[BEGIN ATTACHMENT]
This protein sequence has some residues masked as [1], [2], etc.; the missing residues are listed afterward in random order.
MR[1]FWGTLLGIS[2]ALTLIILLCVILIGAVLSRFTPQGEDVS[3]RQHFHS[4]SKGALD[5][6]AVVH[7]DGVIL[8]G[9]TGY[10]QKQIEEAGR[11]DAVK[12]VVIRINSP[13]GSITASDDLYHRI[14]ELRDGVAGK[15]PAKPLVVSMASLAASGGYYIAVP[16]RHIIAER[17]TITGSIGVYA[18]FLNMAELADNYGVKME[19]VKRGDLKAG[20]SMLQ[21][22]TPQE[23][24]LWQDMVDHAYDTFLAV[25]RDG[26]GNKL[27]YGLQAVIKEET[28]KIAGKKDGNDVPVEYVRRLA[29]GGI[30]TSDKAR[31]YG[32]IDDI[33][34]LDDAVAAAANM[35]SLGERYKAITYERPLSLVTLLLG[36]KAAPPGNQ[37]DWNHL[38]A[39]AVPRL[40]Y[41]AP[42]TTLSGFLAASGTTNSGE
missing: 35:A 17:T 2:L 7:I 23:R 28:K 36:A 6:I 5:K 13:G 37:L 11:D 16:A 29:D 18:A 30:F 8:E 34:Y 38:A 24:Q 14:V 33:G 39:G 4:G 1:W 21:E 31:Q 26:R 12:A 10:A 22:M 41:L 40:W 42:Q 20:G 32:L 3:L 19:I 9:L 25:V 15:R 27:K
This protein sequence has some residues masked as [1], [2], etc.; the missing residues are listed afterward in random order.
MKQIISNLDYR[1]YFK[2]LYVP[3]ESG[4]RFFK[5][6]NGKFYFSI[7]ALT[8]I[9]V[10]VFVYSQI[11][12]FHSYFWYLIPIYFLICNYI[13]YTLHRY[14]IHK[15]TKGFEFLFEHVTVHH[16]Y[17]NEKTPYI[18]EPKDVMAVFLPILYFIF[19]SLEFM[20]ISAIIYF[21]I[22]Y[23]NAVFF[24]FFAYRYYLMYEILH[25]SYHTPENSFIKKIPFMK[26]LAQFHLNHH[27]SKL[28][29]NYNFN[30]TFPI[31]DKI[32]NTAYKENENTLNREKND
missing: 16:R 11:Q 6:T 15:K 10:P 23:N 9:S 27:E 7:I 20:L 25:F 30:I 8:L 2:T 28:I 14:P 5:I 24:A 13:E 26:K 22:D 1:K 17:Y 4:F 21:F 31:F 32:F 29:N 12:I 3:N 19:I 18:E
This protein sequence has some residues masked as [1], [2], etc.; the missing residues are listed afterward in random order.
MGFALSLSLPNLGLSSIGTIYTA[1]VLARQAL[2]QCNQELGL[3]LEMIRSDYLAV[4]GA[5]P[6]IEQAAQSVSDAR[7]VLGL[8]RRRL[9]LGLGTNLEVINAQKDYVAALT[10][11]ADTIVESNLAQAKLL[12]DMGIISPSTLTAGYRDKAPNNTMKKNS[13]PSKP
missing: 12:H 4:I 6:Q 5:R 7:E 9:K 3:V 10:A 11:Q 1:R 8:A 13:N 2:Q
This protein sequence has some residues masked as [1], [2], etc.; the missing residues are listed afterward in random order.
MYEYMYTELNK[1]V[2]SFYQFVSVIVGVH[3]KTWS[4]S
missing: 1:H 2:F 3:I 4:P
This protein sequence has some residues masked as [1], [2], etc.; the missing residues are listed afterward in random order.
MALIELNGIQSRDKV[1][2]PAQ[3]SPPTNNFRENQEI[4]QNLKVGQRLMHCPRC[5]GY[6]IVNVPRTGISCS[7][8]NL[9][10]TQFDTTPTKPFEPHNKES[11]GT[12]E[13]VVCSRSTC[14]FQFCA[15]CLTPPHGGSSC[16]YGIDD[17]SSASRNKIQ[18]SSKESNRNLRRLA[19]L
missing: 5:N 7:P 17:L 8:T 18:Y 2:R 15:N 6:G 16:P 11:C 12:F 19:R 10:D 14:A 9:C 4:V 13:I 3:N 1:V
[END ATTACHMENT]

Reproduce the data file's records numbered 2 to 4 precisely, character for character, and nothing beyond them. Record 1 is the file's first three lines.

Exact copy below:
This protein sequence has some residues masked as [1], [2], etc.; the missing residues are listed afterward in random order.
MKQIISNLDYR[1]YFK[2]LYVP[3]ESG[4]RFFK[5][6]NGKFYFSI[7]ALT[8]I[9]V[10]VFVYSQI[11][12]FHSYFWYLIPIYFLICNYI[13]YTLHRY[14]IHK[15]TKGFEFLFEHVTVHH[16]Y[17]NEKTPYI[18]EPKDVMAVFLPILYFIF[19]SLEFM[20]ISAIIYF[21]I[22]Y[23]NAVFF[24]FFAYRYYLMYEILH[25]SYHTPENSFIKKIPFMK[26]LAQFHLNHH[27]SKL[28][29]NYNFN[30]TFPI[31]DKI[32]NTAYKENENTLNREKND
missing: 16:R 11:Q 6:T 15:K 10:P 23:N 9:S 27:E 7:I 20:L 25:F 30:I 8:L 2:T 28:I 14:P 5:I 24:A 13:E 26:K 22:D 1:K 17:Y 4:F 21:F 31:F 32:F 29:N 12:I 3:N 19:I 18:E
This protein sequence has some residues masked as [1], [2], etc.; the missing residues are listed afterward in random order.
MGFALSLSLPNLGLSSIGTIYTA[1]VLARQAL[2]QCNQELGL[3]LEMIRSDYLAV[4]GA[5]P[6]IEQAAQSVSDAR[7]VLGL[8]RRRL[9]LGLGTNLEVINAQKDYVAALT[10][11]ADTIVESNLAQAKLL[12]DMGIISPSTLTAGYRDKAPNNTMKKNS[13]PSKP
missing: 12:H 4:I 6:Q 5:R 7:E 9:K 3:V 10:A 11:Q 1:R 8:A 13:N 2:Q
This protein sequence has some residues masked as [1], [2], etc.; the missing residues are listed afterward in random order.
MYEYMYTELNK[1]V[2]SFYQFVSVIVGVH[3]KTWS[4]S
missing: 1:H 2:F 3:I 4:P